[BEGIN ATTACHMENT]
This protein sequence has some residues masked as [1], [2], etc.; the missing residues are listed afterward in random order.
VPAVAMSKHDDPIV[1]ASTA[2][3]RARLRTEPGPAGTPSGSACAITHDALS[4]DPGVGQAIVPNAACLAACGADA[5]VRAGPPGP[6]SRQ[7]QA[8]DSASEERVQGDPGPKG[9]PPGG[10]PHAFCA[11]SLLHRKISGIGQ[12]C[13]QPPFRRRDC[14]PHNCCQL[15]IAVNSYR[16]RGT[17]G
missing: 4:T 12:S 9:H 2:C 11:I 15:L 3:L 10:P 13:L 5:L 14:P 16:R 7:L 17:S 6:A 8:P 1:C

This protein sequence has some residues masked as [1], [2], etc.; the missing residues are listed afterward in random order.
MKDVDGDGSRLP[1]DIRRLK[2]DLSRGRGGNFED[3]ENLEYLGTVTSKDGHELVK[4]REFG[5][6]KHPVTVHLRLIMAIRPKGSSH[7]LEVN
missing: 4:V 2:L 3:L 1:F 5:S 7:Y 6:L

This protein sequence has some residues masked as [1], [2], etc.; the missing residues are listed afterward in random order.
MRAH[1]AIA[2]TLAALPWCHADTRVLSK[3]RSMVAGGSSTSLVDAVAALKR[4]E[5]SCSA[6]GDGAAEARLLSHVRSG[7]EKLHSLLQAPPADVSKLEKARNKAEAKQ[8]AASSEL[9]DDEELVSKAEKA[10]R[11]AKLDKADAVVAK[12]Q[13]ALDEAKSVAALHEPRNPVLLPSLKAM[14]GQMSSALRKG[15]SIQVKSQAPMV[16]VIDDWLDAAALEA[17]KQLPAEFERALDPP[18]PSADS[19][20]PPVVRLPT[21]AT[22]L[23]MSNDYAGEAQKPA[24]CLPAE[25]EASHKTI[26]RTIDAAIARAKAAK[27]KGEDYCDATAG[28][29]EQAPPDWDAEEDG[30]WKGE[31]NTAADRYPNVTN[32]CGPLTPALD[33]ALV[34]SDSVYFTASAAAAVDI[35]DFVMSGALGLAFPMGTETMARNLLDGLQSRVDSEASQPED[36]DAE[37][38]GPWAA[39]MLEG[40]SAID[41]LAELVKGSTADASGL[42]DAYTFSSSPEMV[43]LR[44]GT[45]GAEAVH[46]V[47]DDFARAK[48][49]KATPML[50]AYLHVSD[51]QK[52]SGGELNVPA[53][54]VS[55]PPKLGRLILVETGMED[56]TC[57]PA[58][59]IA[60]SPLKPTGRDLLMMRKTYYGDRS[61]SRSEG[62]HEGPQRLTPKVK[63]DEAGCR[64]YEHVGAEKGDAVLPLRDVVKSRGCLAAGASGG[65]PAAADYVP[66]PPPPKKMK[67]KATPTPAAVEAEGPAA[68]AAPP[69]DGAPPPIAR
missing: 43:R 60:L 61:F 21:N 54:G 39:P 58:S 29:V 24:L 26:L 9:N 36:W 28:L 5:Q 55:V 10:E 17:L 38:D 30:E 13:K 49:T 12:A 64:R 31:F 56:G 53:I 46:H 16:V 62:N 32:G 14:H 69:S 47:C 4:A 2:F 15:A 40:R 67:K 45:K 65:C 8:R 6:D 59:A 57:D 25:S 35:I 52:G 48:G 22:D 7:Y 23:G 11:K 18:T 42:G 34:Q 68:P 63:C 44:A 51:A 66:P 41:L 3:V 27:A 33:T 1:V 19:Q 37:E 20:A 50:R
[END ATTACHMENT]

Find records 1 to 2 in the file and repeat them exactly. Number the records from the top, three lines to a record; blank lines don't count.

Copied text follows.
This protein sequence has some residues masked as [1], [2], etc.; the missing residues are listed afterward in random order.
VPAVAMSKHDDPIV[1]ASTA[2][3]RARLRTEPGPAGTPSGSACAITHDALS[4]DPGVGQAIVPNAACLAACGADA[5]VRAGPPGP[6]SRQ[7]QA[8]DSASEERVQGDPGPKG[9]PPGG[10]PHAFCA[11]SLLHRKISGIGQ[12]C[13]QPPFRRRDC[14]PHNCCQL[15]IAVNSYR[16]RGT[17]G
missing: 4:T 12:S 9:H 2:C 11:I 15:L 3:L 10:P 13:L 5:L 14:P 16:R 7:L 17:S 6:A 8:P 1:C

This protein sequence has some residues masked as [1], [2], etc.; the missing residues are listed afterward in random order.
MKDVDGDGSRLP[1]DIRRLK[2]DLSRGRGGNFED[3]ENLEYLGTVTSKDGHELVK[4]REFG[5][6]KHPVTVHLRLIMAIRPKGSSH[7]LEVN
missing: 4:V 2:L 3:L 1:F 5:S 7:Y 6:L